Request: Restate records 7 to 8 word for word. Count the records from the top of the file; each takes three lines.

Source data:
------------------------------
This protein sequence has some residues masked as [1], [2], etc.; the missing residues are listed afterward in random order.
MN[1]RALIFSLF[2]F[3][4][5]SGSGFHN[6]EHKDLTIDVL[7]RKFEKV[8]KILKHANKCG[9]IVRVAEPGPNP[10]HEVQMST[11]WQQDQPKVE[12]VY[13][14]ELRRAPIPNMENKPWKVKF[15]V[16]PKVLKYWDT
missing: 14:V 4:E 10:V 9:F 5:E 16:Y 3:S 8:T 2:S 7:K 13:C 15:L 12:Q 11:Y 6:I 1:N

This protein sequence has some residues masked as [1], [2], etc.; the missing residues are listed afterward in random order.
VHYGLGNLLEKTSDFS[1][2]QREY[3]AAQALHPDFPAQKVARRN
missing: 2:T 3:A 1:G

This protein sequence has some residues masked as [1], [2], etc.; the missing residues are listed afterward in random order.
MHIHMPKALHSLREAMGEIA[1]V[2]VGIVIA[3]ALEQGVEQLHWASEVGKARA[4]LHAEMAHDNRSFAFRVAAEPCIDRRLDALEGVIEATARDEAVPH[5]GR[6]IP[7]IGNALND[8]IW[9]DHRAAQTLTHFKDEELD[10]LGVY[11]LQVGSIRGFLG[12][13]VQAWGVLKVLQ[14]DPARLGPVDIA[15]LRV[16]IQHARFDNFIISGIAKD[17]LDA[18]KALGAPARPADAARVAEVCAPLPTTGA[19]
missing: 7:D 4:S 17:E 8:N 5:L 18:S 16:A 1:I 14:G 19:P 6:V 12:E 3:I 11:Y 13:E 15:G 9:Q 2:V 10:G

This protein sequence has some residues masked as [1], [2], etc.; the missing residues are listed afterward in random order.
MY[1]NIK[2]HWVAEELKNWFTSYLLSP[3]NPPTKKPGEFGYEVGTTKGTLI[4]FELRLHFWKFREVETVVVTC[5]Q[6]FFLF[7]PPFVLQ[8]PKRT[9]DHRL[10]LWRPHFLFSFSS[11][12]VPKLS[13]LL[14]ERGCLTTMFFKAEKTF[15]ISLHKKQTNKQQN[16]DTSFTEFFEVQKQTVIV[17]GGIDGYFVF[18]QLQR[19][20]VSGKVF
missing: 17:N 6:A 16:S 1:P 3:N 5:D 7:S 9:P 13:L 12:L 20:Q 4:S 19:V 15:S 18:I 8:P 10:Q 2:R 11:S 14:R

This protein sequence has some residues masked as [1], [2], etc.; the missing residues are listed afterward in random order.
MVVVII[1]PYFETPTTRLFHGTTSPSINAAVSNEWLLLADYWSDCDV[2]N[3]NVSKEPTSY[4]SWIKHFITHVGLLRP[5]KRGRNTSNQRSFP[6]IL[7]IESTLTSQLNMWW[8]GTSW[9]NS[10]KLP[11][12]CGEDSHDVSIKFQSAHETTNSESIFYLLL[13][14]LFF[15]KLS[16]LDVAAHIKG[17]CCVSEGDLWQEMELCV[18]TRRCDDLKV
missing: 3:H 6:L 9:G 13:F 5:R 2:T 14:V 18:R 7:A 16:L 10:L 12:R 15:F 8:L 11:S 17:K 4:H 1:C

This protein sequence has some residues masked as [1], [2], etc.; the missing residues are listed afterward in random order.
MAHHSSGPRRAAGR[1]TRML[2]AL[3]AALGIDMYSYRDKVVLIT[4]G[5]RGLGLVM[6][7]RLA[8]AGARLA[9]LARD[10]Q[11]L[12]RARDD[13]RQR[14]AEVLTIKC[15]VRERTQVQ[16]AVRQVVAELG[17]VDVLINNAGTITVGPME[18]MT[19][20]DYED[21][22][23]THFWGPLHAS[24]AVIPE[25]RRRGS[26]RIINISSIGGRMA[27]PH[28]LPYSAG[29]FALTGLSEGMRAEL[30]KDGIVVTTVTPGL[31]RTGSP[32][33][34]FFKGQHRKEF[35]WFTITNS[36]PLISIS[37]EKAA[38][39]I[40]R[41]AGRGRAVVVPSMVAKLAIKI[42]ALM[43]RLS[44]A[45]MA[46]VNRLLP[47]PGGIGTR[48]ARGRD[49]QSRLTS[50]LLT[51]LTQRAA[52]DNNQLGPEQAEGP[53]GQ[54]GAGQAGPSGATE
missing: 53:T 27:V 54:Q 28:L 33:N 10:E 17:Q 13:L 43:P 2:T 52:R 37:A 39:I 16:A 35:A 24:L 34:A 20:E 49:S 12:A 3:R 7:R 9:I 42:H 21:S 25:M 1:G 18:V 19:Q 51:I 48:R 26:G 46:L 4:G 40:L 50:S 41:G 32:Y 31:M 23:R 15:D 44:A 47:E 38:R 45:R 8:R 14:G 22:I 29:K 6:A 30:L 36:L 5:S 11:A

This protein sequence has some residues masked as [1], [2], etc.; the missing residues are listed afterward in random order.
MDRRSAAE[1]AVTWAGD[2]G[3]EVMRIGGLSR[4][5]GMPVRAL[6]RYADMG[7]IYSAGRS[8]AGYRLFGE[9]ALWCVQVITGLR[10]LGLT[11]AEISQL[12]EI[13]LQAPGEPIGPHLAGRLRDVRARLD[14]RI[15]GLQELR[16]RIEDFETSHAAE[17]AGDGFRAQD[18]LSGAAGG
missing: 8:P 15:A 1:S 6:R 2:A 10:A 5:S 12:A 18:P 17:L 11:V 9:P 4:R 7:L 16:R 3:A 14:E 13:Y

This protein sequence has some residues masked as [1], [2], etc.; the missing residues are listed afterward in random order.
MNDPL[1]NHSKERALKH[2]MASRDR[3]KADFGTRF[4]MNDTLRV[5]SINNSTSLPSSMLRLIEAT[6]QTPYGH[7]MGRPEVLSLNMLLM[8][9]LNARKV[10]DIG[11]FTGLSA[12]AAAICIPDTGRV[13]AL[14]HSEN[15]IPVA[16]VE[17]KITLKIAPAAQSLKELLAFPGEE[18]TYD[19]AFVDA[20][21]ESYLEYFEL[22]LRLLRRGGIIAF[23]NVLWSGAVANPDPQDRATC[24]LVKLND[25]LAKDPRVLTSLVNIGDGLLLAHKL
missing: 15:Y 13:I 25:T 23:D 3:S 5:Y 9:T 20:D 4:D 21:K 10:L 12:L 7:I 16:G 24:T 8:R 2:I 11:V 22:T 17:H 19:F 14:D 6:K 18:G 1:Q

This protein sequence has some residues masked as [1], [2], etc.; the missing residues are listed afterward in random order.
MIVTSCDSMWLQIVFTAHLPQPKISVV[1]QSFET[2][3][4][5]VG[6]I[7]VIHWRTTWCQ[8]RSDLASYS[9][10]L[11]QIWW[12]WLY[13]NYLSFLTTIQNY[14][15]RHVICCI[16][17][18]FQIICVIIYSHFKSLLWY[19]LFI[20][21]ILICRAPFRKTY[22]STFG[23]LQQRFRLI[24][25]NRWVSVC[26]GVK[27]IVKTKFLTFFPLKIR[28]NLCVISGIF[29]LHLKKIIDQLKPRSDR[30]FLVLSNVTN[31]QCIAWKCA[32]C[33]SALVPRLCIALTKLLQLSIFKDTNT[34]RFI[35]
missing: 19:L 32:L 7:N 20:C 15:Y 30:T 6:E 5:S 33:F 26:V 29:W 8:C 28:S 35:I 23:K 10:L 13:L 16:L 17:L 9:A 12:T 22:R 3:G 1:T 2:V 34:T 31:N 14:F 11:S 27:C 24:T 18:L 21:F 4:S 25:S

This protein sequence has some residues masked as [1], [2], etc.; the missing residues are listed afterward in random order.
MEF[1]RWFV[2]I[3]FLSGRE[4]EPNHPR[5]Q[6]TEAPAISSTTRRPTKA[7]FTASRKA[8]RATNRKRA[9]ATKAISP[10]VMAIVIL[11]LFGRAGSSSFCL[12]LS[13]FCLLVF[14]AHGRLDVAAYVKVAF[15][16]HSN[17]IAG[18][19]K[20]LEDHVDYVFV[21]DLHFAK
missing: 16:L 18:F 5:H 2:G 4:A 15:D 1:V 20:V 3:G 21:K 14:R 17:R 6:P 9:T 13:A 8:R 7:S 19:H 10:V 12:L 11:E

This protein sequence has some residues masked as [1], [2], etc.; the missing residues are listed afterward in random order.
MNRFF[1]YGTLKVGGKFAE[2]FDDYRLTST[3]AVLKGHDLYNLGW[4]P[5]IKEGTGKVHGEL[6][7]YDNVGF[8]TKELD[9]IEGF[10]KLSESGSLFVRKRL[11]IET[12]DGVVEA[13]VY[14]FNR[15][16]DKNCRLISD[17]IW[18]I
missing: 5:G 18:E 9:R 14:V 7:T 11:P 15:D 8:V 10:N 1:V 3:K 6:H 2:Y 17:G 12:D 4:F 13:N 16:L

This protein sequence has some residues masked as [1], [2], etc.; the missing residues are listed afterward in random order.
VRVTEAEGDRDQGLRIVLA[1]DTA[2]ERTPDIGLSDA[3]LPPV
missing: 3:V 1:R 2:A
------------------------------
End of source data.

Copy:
This protein sequence has some residues masked as [1], [2], etc.; the missing residues are listed afterward in random order.
MDRRSAAE[1]AVTWAGD[2]G[3]EVMRIGGLSR[4][5]GMPVRAL[6]RYADMG[7]IYSAGRS[8]AGYRLFGE[9]ALWCVQVITGLR[10]LGLT[11]AEISQL[12]EI[13]LQAPGEPIGPHLAGRLRDVRARLD[14]RI[15]GLQELR[16]RIEDFETSHAAE[17]AGDGFRAQD[18]LSGAAGG
missing: 8:P 15:A 1:S 6:R 2:A 10:A 5:S 12:A 18:P 17:L 11:V 9:P 4:R 7:L 16:R 3:A 14:E 13:Y

This protein sequence has some residues masked as [1], [2], etc.; the missing residues are listed afterward in random order.
MNDPL[1]NHSKERALKH[2]MASRDR[3]KADFGTRF[4]MNDTLRV[5]SINNSTSLPSSMLRLIEAT[6]QTPYGH[7]MGRPEVLSLNMLLM[8][9]LNARKV[10]DIG[11]FTGLSA[12]AAAICIPDTGRV[13]AL[14]HSEN[15]IPVA[16]VE[17]KITLKIAPAAQSLKELLAFPGEE[18]TYD[19]AFVDA[20][21]ESYLEYFEL[22]LRLLRRGGIIAF[23]NVLWSGAVANPDPQDRATC[24]LVKLND[25]LAKDPRVLTSLVNIGDGLLLAHKL
missing: 15:Y 13:I 25:T 23:D 3:S 5:Y 9:T 20:D 4:D 21:K 10:L 12:L 7:I 16:G 24:T 8:R 2:I 11:V 22:T 17:H 19:F 14:D 6:K 18:G 1:Q